Trigonometry: Trigonometric Functions
Calculate sin() and sin() (using a calculator, for now). The answer to both is . That is, the y-coordinate of a point on the terminal side of these angles is equal to one-half the distance between the point and the origin. There are many cases in which more than one angle has the same value for its sine, cosine, or some other trigonometric function. This phenomenon exists because all trigonometric functions are periodic. A periodic function is a function whose values (outputs) repeat in regular intervals. Symbolically, a periodic function looks like this: f (x + c) = f (x) , for some constant c . The constant c is called the period--it is the interval at which the function has a non-repeating pattern before repeating itself again. When we graph the trigonometric functions, we'll see that the period of sine, cosine, cosecant, and secant are 2Π , and the period of tangent and cotangent is Π . For now, using reference angles, we'll learn how to calculate the value of a trigonometric function of any angle just by knowing the value of the trigonometric functions from 0 to .
The use of reference angles is a way to simplify the calculation of the values of trigonometric functions at various angles. With a calculator, it is easy to calculate the value of any function at any angle. As you get more familiar with trigonometry, though, you'll memorize the values of a few simple trigonometric equations, and with reference angles, you can extend this knowledge of a few equations to many more.
A reference angle for a given angle in standard position is the positive acute angle formed by the $x$-axis and the terminal side of the given angle. Reference angles, by definition, always have a measure between 0 and . Due to the periodic nature of the trigonometric functions, the value of a trigonometric function at a given angle is always the same as its value at that angle's reference angle, except when there is a variation in sign. Because we know the signs of the functions in different quadrants, we can simplify the calculation of the value of a function at any angle to the value of the function at the reference angle for that angle.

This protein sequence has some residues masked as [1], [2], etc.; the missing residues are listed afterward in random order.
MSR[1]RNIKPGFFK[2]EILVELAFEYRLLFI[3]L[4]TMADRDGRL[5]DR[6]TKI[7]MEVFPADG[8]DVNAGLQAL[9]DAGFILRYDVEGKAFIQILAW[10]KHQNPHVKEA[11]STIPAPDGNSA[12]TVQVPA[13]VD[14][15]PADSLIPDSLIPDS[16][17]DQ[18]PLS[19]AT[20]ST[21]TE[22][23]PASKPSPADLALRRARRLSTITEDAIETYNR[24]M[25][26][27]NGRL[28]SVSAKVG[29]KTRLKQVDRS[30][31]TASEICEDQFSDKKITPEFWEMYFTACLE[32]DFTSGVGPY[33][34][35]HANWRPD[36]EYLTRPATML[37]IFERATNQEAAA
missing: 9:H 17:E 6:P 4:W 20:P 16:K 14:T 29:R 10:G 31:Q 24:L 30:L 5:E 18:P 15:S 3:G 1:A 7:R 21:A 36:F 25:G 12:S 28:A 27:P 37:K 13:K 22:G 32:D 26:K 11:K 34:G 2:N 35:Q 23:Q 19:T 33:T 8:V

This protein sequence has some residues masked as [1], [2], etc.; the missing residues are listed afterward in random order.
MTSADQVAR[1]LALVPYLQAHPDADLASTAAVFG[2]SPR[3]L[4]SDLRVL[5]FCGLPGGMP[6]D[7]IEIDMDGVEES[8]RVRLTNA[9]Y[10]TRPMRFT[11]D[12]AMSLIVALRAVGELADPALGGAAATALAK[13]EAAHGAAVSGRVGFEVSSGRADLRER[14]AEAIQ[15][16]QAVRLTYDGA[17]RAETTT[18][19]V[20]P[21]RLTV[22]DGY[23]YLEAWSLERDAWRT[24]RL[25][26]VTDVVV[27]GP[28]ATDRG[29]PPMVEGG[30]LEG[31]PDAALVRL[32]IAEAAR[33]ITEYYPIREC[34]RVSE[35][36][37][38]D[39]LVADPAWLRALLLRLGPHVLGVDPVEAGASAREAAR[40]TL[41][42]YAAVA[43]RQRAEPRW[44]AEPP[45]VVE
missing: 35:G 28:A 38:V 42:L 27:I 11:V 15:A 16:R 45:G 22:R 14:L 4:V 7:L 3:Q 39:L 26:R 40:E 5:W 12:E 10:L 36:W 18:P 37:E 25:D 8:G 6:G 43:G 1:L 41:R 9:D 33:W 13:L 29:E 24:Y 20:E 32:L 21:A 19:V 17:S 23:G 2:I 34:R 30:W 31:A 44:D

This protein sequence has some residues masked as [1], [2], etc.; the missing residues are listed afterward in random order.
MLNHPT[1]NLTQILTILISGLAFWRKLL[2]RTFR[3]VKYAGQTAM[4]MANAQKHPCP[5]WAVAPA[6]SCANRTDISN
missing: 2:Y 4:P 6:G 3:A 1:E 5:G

For example, sin() = ±sin() . We know this because the angle is the reference angle for . Because we know that the sine function is negative in the third quadrant, we know the whole answer: sin() = - sin() . Shortly, we will become very familiar with expressions like sin() , and, without much thinking, we'll know that the answer is . Herein lies the usefulness of reference angles: we only need to become familiar with the values of the functions from 0 to and the signs of the functions in each quadrant to be able to calculate the value of a function at any angle.
Below is a chart that will help in the easy calculation of reference angles. For angles in the first quadrant, the reference angle β is equal to the given angle θ . For angles in other quadrants, reference angles are calculated this way:
For angles greater than 2Π radians, simply subtract 2Π from them, and then use the chart above to calculate the accompanying reference angle. When you become familiar with the values of certain trigonometric functions at certain common angles, like and , you will be capable of using reference angles to figure out the values of these functions at an infinite number of other angles.